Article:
Like so many of these saints, Raymund wanted to hang around the monastery, reading and praying. Sometimes, if he felt like stretching his legs, he'd go evangelize among the Moors and Jews of Spain, or he'd contend with the heretics. It was the twelfth and thirteenth centuries, so there were still plenty of Moors, Jews, and heretics in Spain, and unlike his Dominican heirs, Raymund didn't light his theological opponents on fire.
He did however get called away from these joyous to be the confessor for Pope Gregory IX. Once Ray was in Rome, Pope Gregory decided to take advantage of his doctorates in canon and civil law by asking him to codify all the papal decrees. The resultant law code served the Vatican (and the rest of the Catholic world) for centuries.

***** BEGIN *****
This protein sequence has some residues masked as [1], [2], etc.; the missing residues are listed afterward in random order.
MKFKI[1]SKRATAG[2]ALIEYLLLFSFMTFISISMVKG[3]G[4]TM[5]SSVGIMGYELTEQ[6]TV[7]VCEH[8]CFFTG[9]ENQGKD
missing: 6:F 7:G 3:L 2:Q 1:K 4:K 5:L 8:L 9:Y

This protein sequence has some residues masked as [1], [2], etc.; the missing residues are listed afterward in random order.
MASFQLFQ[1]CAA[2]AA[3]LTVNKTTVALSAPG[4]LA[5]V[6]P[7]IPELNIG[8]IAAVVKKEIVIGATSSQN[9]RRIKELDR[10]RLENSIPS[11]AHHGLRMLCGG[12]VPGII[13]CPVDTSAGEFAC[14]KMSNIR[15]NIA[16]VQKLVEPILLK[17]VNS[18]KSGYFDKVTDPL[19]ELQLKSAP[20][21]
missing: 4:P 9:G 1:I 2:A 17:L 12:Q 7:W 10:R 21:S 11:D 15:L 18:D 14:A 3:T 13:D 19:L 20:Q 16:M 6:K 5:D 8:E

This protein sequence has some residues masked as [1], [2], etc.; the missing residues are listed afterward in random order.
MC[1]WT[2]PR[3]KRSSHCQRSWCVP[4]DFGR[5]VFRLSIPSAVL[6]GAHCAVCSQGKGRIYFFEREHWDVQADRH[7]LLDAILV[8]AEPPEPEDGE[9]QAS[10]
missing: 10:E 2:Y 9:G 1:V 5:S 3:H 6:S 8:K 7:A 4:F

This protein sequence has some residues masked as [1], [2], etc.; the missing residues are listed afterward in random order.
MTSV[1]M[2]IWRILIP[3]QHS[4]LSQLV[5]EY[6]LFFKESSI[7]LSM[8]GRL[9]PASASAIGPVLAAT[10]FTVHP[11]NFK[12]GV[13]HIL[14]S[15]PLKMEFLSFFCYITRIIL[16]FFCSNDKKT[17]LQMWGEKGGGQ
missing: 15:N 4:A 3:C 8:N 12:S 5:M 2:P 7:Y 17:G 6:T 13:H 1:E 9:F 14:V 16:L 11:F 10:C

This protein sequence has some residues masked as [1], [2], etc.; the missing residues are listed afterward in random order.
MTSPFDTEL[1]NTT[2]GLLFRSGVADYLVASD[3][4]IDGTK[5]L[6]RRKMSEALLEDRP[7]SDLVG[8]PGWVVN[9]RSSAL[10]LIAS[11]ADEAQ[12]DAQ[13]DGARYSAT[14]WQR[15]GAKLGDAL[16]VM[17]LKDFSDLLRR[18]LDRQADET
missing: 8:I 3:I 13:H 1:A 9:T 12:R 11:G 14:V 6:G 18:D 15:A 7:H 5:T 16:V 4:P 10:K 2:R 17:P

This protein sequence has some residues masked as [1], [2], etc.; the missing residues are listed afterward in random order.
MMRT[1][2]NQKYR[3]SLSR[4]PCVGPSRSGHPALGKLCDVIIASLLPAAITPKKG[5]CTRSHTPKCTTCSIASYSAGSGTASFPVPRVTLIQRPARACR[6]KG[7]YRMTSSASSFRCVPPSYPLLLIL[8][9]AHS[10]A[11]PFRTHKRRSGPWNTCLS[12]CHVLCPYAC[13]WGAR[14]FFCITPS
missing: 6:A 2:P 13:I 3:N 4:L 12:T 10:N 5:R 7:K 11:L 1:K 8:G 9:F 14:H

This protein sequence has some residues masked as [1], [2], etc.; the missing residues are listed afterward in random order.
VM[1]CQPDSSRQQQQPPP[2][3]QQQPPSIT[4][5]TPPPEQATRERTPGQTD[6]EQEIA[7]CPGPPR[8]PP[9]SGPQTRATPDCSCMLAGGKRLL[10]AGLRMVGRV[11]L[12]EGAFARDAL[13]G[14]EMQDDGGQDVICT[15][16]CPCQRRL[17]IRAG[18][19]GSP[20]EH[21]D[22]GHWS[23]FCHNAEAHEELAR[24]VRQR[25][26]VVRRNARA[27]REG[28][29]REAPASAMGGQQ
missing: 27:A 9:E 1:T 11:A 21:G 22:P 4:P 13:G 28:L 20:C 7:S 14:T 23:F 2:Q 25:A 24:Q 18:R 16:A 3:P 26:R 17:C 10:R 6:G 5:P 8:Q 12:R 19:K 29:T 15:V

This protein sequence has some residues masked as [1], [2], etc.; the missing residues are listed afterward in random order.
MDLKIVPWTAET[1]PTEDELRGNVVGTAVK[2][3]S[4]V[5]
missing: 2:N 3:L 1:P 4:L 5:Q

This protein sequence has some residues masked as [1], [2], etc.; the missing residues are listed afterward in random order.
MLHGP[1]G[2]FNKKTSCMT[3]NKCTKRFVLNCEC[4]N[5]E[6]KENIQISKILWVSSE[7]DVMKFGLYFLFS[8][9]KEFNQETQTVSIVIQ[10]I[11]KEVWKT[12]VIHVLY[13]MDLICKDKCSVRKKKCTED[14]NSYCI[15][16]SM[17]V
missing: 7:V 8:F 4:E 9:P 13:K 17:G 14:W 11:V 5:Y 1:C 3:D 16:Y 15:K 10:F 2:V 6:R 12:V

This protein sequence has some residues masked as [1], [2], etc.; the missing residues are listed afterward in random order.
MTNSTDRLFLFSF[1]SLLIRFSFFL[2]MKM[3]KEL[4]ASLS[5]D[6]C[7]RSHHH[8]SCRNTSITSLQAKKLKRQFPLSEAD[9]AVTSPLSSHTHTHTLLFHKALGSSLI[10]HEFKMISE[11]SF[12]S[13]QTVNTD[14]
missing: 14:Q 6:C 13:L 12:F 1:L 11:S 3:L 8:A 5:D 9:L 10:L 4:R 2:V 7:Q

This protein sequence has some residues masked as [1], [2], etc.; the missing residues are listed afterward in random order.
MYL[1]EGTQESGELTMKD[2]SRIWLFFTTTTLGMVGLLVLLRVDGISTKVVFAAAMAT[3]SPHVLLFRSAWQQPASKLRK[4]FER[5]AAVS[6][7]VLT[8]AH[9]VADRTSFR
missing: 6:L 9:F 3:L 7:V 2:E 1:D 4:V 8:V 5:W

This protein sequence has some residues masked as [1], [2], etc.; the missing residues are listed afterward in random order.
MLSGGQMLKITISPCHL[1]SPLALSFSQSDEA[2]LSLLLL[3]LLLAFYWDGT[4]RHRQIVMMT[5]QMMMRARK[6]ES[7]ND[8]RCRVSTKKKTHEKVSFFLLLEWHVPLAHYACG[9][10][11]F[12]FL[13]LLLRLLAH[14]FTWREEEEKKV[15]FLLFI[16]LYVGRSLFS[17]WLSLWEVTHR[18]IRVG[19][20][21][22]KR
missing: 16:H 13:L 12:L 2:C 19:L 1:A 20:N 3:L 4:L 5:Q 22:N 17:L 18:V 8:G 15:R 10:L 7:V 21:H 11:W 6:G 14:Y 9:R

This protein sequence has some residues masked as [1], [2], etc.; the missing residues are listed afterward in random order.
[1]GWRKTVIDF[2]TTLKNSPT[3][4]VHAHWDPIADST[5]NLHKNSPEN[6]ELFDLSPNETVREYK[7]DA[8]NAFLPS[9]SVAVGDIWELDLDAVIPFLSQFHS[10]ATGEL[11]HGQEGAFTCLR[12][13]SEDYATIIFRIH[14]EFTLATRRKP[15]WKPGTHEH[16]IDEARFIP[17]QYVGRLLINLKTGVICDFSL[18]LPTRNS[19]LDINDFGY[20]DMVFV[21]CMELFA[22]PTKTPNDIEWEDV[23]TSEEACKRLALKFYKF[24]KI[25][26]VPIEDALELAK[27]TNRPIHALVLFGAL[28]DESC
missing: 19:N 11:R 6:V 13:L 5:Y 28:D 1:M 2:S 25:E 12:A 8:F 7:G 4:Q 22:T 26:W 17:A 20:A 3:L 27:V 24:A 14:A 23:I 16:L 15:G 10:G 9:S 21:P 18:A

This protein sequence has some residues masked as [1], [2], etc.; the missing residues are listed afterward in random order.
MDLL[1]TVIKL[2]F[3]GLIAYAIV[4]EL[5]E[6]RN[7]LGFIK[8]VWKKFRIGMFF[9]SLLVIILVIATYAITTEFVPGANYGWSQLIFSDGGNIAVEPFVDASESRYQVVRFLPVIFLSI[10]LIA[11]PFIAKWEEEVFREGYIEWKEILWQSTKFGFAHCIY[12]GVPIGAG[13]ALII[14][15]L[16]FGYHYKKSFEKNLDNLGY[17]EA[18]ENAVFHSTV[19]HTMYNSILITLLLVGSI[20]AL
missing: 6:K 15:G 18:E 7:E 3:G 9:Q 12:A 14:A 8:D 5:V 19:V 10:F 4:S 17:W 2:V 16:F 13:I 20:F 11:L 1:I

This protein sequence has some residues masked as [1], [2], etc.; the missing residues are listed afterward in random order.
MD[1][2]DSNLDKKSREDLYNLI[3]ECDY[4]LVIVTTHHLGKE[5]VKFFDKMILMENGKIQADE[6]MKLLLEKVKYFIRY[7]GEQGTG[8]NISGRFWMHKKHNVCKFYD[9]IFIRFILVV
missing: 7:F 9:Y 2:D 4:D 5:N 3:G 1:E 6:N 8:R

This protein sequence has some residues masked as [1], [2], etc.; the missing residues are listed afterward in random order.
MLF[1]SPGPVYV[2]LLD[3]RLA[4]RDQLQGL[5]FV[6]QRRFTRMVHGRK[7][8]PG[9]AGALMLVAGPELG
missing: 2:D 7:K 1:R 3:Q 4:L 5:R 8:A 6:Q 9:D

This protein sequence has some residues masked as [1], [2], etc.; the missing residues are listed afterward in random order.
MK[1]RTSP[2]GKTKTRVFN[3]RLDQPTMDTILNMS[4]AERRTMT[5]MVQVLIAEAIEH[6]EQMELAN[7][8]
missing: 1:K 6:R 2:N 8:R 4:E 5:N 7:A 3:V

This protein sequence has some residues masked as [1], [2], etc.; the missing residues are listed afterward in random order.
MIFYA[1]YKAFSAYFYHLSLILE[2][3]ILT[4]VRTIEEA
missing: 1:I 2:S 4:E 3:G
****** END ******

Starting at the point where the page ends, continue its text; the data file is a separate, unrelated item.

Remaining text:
Raymund tried to return to the quiet life, but the people of Aragone tried to make him their bishop. He dodged that bullet, but was selected as the third leader of the Dominican Order. He wrote a new constitution for the Order, putting in a clause which allows the leader of the Order to retire at 65 if he wishes. Raymund wished so, and did so, promptly after his 65th birthday. I like a guy who uses his constitutional powers to get out of a job, especially if he then goes out to plant churches and monasteries throughout Spain.